Sinn Fein's leaders claim that they did not know about the bomb at South Quay and the IRA's ceasefire statement, but they have refused either to condemn or to dissociate themselves from either. Sinn Fein must decide whether it is a front for the IRA or a democratic political party that is committed to the ballot and not the bullet. Meanwhile, one thing is clear: in the absence of a genuine end to this renewed violence, meetings between British Ministers and Sinn Fein are not acceptable and cannot take place.
That is also the position of the Irish Government. They have made it clear to Sinn Fein that their attitude and willingness to meet at political level will be determined by whether the IRA ceasefire is restored. We and the Irish Government are at one on this: the ball is in the court of Sinn Fein and the IRA, if indeed that distinction means anything. It is for them to show through their words and actions whether they have a part to play in the peace process. I am not in the business of slamming doors, but the British and Irish peoples need to know where Sinn Fein stands.
The people of a democracy are not passive spectators to events. They have the right to make their views clear on these issues, and the people of Northern Ireland, from both communities, have consistently done so. The popular will for peace has never been clearer or more coherently expressed than in recent months. The peace process will go on. I commend all those who have had the courage and the sense, in the face of this latest atrocity, to work to prevent a wider return to violence.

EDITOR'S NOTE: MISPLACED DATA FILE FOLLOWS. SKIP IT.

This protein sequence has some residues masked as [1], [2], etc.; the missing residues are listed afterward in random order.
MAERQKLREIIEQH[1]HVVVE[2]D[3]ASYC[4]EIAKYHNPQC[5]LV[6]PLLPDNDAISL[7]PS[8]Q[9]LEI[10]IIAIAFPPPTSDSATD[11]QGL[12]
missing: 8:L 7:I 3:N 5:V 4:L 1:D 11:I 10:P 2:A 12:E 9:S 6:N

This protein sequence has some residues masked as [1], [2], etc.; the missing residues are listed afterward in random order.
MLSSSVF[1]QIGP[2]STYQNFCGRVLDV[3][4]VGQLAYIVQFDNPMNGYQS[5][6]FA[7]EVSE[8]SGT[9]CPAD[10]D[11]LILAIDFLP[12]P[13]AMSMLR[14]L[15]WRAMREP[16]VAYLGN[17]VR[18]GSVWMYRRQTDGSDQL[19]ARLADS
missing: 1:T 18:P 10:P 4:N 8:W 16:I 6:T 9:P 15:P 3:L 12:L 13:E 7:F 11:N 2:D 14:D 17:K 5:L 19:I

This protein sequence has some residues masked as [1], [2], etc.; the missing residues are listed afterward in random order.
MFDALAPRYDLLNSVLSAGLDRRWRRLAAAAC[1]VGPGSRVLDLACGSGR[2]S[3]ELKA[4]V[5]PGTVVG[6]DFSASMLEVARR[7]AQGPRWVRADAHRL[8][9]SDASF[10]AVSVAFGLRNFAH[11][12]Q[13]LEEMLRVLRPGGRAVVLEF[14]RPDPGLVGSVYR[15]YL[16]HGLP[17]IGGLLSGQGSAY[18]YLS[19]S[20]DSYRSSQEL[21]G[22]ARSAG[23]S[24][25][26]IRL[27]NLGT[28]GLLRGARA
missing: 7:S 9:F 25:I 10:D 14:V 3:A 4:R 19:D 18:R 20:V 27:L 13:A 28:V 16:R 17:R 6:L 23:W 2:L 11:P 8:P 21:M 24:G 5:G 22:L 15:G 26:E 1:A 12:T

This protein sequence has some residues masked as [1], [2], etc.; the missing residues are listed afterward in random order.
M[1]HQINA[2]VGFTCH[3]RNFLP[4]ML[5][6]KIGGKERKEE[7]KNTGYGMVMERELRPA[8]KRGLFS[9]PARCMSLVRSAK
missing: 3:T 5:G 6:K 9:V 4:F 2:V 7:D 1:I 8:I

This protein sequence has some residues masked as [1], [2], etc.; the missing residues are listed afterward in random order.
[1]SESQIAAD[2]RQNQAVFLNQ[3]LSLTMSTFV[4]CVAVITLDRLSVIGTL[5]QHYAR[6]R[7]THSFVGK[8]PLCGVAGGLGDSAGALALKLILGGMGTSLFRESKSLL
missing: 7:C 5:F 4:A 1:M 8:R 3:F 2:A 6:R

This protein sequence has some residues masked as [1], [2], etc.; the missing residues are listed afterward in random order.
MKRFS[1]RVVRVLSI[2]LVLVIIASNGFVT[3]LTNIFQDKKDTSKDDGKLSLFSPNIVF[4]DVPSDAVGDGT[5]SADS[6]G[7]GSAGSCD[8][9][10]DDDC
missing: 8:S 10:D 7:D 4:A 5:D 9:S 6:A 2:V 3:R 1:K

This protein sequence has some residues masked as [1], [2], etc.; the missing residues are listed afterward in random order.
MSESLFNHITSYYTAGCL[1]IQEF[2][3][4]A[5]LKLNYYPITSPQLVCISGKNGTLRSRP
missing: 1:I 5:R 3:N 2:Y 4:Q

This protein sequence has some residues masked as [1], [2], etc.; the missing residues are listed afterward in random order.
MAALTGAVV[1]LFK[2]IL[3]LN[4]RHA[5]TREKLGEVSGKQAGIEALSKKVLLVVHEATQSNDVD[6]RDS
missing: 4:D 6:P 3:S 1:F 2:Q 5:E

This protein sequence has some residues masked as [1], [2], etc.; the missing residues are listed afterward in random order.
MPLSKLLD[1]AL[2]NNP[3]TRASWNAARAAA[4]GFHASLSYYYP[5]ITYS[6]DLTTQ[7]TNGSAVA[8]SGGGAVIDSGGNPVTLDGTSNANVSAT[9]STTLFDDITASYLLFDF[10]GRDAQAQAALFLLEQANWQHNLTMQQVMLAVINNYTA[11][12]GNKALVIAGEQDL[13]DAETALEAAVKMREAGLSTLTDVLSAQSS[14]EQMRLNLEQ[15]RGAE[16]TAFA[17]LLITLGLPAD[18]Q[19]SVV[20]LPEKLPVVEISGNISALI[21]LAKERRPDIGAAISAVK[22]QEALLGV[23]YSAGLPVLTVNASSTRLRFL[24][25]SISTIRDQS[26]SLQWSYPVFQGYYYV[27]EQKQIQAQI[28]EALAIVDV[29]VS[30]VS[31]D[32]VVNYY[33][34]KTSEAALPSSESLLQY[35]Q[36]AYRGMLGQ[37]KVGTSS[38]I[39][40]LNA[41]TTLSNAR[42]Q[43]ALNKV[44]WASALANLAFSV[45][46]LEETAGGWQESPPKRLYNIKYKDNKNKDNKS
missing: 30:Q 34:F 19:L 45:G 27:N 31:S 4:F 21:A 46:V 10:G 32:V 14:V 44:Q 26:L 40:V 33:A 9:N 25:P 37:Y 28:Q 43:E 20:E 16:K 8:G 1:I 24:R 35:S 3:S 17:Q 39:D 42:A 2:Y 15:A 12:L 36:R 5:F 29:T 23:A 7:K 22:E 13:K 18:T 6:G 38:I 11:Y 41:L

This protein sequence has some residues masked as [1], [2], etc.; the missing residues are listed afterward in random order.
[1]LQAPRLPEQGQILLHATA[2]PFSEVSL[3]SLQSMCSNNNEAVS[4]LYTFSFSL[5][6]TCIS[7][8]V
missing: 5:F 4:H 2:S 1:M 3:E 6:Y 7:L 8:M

My right hon. and learned Friend the Secretary of State for Northern Ireland and I have met all the parties in the past two weeks. That process will be intensified with the parties that have not, for the present, disqualified themselves. The aim is, as it has always been, to establish the necessary confidence to enable negotiations between all the parties to begin. I want everyone to be absolutely clear on that point. The objective of all our actions and policies, before and since the ceasefire, has been to get to a position in which all the constitutional and democratic parties can get around the table together. Everything else is a means to that essential end.
On 24 January, I told the House that, if the paramilitaries would not start decommissioning their illegal arms, one alternative way forward was through elections, to give the electoral mandates and confidence that could lead straight, and straight away, to negotiations. As proposed by the Mitchell report, decommissioning could go ahead in parallel with those negotiations. The proposal has been consistently misrepresented by Sinn Fein, and it has been misunderstood more widely. I repeat now that its purpose is to lead directly and speedily to negotiations between all the parties that are committed to peaceful and democratic methods, and it is aimed at reaching a comprehensive political settlement.
An elected body would have to be broadly acceptable and it would be strictly time limited. I am not proposing-
Our ideas are still being discussed with the parties. I should like to reassure the House that there are ways forward to negotiations with all the parties, which could include Sinn Fein-
The peace process in Northern Ireland has received a serious setback from the men of violence, but the process is not over-
This Government will not be deterred by terrorism. The people of Northern Ireland have tasted peace-